Arthur Tompkins is a District Court Judge based in Wellington. He teaches the Art in War component course as part of the annual Graduate Certificate Program in Art Crime and Heritage Protection Studies, presented by the Association for Research into Crimes against Art in Amelia, Umbria, Italy. He has lectured around New Zealand and abroad on art crime, and is an art-crime commentator on Kim Hill’s Saturday Morning show on RNZ National. He edited Art Crime and Its Prevention (London, 2016), and his Plundering Beauty: A history of Art Crime during War was published in London by Lund Humphries in March 2018.
Penelope Jackson is an art historian and curator with a special interest in New Zealand art crime. The former Director of Tauranga Art Gallery, she curated the exhibitions, including the award-winning Corrugations: The Art of Jeff Thomson. She has curated three exhibitions of Lynley Dodd’s work that have toured both New Zealand and Australia. More recent exhibitions include: An Empty Frame: Crimes of Art in New Zealand (Waikato Museum) and Katherine Mansfield: A Portrait (NZ Portrait Gallery). Jackson has given several presentations about art crime, including at the 2014 and the 2015 Association for Research into Crimes against Art conferences in Amelia, Umbria, Italy. Jackson has contributed to Art Crime and Its Prevention (2016), the Journal of Art Crime, and her book Art Thieves, Fakers and Fraudsters: The New Zealand Story (Awa Press) was launched at the 2016 Art Crime symposium. Her latest book, Females in the Frame: Women, Art, and Crime (Palgrave Macmillan) was launched at the 2019 symposium.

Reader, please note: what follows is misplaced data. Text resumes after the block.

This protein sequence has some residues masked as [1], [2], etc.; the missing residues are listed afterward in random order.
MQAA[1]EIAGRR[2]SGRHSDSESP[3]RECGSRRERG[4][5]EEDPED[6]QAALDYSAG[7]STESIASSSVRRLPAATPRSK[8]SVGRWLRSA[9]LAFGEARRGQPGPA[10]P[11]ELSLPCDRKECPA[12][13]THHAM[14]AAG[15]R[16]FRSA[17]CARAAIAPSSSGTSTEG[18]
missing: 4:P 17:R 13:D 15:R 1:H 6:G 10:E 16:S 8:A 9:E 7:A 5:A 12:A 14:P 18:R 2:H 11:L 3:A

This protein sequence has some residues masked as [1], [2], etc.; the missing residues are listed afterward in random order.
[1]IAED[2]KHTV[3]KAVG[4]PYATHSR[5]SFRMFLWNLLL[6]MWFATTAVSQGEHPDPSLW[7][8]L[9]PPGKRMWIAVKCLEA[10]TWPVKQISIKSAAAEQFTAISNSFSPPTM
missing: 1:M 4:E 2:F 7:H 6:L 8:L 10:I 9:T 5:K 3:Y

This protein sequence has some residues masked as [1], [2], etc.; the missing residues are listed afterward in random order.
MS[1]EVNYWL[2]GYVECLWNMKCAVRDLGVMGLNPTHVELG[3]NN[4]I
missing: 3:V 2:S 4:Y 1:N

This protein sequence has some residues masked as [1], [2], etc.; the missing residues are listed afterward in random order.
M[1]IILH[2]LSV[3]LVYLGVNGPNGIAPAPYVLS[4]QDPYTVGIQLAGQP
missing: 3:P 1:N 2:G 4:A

Louisa Gommans is a senior commercial lawyer at Rainey Collins Lawyers, with a special interest in arts law. Louisa holds degrees in Law, Italian and Art History. She has researched and written about art crime and arts law including in relation to the protection of Maori cultural heritage, repatriation of taonga and remains, provenance, and artist resale royalties. Louisa contributed a chapter on arts law to Art Crime and Its Prevention (2016).
Ngarino Ellis (Ngapuhi, Ngati Porou) is a Senior Lecturer and Convenor of Art History at the University of Auckland. She teaches a stage 2/3 paper entitled ‘Art Crime’ which includes illicit antiquities, looting, theft, vandalism, forgery and art squads, both historic and contemporary across the globe. She speaks regularly on art crime topics, and contributed a chapter to Art Crime and Its Prevention (2016).